How Much Vitamin D Do I Need?
Vitamin D is important for your health. Studies have shown that vitamin
D can help keep your brain heathy, your bones strong, and even fend off
cancer in some cases. A deficiency of this vitamin can result in diseases
and other harmful effects to your body. So how much vitamin D do you need
to be at an optimal healthy intake?
The range of suggested vitamin D intake varies greatly. While the Institute
of Medicine changed the recommended intake amount to 600 IU/day, other
medical experts have contested that this is far too low. With lack of
sun exposure on a regular basis, vitamin D deficiency can be a real and
Sources of Vitamin D
You may have heard someone say that a little sunshine is all you need to
get your daily dose of vitamin D. While sunshine can be beneficial and
help spur your body on to make vitamin D, the risk of skin cancer and
seasonal sunshine can make this a poor go-to source for vitamin D. If
you need to add a little more vitamin D to your diet, it can actually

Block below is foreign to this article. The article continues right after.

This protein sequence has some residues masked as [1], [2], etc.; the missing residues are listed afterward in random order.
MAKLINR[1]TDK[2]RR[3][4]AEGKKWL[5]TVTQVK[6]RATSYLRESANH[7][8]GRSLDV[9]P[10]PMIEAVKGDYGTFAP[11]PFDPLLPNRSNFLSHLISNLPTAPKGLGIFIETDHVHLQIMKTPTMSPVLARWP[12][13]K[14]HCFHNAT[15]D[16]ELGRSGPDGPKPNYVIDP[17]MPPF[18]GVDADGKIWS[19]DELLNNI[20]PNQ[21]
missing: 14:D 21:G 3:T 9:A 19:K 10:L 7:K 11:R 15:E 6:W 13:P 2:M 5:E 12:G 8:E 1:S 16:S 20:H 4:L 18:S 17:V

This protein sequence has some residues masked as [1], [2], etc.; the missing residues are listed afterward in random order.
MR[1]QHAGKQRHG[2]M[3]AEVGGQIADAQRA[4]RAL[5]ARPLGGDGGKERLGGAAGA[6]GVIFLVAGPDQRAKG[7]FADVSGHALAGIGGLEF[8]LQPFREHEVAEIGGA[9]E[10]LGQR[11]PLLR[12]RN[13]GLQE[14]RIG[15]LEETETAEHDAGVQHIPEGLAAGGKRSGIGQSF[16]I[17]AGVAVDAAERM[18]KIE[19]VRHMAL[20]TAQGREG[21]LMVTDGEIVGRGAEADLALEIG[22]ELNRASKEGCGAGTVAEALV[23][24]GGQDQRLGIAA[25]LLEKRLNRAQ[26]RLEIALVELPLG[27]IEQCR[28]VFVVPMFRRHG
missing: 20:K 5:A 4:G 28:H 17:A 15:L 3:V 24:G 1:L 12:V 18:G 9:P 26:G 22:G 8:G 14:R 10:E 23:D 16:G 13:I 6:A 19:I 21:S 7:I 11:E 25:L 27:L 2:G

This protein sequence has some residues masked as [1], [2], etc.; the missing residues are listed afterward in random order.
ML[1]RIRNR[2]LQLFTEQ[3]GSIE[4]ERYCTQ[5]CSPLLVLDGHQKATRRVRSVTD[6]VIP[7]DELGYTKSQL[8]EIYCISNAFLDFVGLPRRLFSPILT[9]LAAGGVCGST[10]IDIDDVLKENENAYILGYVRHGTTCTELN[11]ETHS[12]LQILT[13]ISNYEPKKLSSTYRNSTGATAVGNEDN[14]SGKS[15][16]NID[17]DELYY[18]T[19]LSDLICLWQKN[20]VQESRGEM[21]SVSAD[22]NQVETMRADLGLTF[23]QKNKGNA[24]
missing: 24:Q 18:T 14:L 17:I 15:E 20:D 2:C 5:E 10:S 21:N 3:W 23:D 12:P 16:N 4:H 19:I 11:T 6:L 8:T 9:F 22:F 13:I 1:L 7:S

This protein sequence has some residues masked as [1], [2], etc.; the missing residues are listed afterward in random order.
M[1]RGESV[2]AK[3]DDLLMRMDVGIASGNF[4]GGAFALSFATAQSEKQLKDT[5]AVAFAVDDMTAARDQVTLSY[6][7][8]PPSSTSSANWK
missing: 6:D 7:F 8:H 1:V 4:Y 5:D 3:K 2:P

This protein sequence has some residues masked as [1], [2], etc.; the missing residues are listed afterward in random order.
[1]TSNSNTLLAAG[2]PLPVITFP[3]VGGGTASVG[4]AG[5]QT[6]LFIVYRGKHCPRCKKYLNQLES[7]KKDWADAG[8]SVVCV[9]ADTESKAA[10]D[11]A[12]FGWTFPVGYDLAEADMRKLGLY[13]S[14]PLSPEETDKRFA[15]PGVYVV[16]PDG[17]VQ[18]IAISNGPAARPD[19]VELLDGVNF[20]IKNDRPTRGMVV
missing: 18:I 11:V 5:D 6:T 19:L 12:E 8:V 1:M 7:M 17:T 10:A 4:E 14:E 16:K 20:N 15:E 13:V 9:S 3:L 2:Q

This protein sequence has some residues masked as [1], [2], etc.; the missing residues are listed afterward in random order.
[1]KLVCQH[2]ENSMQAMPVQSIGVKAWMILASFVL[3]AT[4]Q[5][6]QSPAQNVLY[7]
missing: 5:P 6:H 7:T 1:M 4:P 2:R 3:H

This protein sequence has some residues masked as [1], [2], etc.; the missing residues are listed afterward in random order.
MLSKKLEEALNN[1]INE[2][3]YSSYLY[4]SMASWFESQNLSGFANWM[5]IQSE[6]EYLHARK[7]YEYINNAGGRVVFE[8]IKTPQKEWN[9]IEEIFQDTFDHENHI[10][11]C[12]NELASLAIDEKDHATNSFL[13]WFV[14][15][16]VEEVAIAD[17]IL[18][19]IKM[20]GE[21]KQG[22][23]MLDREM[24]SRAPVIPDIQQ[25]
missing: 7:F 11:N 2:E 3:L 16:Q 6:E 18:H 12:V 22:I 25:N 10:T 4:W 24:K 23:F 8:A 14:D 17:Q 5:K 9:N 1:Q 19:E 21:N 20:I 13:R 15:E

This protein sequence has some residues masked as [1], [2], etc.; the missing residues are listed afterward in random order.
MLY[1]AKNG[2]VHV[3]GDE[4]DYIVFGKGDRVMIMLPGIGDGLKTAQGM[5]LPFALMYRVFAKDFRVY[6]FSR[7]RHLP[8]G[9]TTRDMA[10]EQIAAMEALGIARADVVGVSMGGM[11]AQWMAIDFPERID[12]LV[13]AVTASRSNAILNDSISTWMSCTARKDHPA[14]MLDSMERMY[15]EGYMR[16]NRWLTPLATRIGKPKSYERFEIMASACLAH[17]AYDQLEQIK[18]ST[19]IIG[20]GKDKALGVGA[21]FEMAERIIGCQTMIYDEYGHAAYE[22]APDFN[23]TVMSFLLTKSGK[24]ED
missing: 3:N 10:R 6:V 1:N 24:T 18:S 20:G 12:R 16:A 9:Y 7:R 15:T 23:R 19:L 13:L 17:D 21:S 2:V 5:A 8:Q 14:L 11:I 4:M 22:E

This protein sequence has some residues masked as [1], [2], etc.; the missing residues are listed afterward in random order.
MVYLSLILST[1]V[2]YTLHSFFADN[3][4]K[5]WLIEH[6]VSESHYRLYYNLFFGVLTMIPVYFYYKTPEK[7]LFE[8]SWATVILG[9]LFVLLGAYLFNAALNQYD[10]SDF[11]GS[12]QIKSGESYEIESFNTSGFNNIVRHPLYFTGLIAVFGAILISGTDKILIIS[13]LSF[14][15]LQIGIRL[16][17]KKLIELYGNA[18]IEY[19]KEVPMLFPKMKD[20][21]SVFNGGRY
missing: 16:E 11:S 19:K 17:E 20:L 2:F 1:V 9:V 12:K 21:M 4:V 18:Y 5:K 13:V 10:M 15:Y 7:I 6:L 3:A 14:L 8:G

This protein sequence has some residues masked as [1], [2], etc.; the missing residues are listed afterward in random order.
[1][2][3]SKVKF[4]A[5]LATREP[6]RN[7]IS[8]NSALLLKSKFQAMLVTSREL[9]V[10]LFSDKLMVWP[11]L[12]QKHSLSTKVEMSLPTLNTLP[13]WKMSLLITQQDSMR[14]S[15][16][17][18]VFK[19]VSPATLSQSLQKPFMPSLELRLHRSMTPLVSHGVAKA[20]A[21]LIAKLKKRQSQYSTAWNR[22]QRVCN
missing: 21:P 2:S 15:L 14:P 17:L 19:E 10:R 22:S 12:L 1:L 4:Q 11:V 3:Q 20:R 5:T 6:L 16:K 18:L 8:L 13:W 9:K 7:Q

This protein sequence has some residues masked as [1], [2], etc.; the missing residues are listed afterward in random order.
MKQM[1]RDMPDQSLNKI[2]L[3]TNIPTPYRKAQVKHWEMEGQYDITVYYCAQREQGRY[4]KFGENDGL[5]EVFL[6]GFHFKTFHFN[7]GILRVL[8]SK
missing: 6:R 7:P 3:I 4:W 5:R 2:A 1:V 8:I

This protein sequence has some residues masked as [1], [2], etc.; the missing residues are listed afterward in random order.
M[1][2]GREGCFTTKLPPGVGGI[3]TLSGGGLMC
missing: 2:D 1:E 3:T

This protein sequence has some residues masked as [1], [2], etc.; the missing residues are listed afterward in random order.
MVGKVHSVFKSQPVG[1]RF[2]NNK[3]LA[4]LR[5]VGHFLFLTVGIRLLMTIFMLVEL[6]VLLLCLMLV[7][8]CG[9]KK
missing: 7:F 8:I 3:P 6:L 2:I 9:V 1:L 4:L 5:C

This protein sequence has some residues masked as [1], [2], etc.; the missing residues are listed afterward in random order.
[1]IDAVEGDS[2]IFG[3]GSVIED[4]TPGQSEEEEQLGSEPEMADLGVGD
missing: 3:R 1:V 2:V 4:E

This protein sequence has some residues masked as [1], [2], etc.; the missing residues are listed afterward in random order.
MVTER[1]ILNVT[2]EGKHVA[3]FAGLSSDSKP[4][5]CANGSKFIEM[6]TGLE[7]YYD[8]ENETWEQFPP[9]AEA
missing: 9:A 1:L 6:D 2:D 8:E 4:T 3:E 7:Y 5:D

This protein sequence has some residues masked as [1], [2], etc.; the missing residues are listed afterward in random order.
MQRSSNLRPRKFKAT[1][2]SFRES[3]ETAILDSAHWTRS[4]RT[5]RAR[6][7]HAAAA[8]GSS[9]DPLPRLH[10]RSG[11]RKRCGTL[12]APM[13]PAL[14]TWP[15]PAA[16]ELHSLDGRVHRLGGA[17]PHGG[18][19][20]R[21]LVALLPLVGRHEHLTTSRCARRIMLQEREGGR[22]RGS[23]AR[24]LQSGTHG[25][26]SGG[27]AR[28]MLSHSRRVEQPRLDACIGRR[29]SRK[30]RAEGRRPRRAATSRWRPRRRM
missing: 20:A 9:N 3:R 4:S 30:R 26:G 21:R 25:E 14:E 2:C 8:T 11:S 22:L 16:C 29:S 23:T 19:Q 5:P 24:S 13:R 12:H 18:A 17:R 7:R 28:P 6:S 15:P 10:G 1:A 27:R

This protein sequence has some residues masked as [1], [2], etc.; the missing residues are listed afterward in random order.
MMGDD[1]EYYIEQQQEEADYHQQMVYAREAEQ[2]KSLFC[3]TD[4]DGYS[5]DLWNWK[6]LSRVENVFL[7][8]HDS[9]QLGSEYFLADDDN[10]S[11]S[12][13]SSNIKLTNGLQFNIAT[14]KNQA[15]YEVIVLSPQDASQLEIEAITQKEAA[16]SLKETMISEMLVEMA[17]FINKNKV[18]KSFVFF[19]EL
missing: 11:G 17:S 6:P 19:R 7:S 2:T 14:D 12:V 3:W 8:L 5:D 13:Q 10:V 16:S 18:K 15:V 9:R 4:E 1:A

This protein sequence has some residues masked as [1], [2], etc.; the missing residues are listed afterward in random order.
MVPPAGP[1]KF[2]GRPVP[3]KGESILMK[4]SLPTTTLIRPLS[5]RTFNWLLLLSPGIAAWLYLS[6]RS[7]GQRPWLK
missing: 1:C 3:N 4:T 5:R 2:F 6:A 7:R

be easier than you think.
Here are some delicious and healthy sources of vitamin D:
- Fatty, oily fish like cooked trout, smoked salmon, or mackerel
- Portabello mushrooms
- Whole grain cereals
- Butter, goat’s milk, and several other dairy products
- Pork such as spare ribs, pork sausage, and extra lean ham
- Hard boiled eggs
- Almond milk or soymilk
How Much Should I Really Be Getting?
Some recommend a dose of 1,000 UI/day, with a maximum of 4,000 IU/day.
While this number can seem high, taking supplements along with eating
a more balanced diet can provide the ideal vitamin D target range. The
simplest way to figure out if you need more vitamin D is to talk with
Before changing your diet or boosting your vitamin D intake, discuss your
situation with a physician. They can help you make the best judgement
call for how much of this helpful vitamin you need for ideal health.
Set up an appointment at Whittier Hospital Medical Center if you would
like to speak with a doctor about your daily dose of vitamin D!
This article contains general information about medical conditions and
treatments. The information is not advice and should not be treated as
such. The information is not intended to replace the advice or diagnosis
of a physician.
If you have any specific questions about any medical matter you should
consult your doctor or other professional healthcare provider.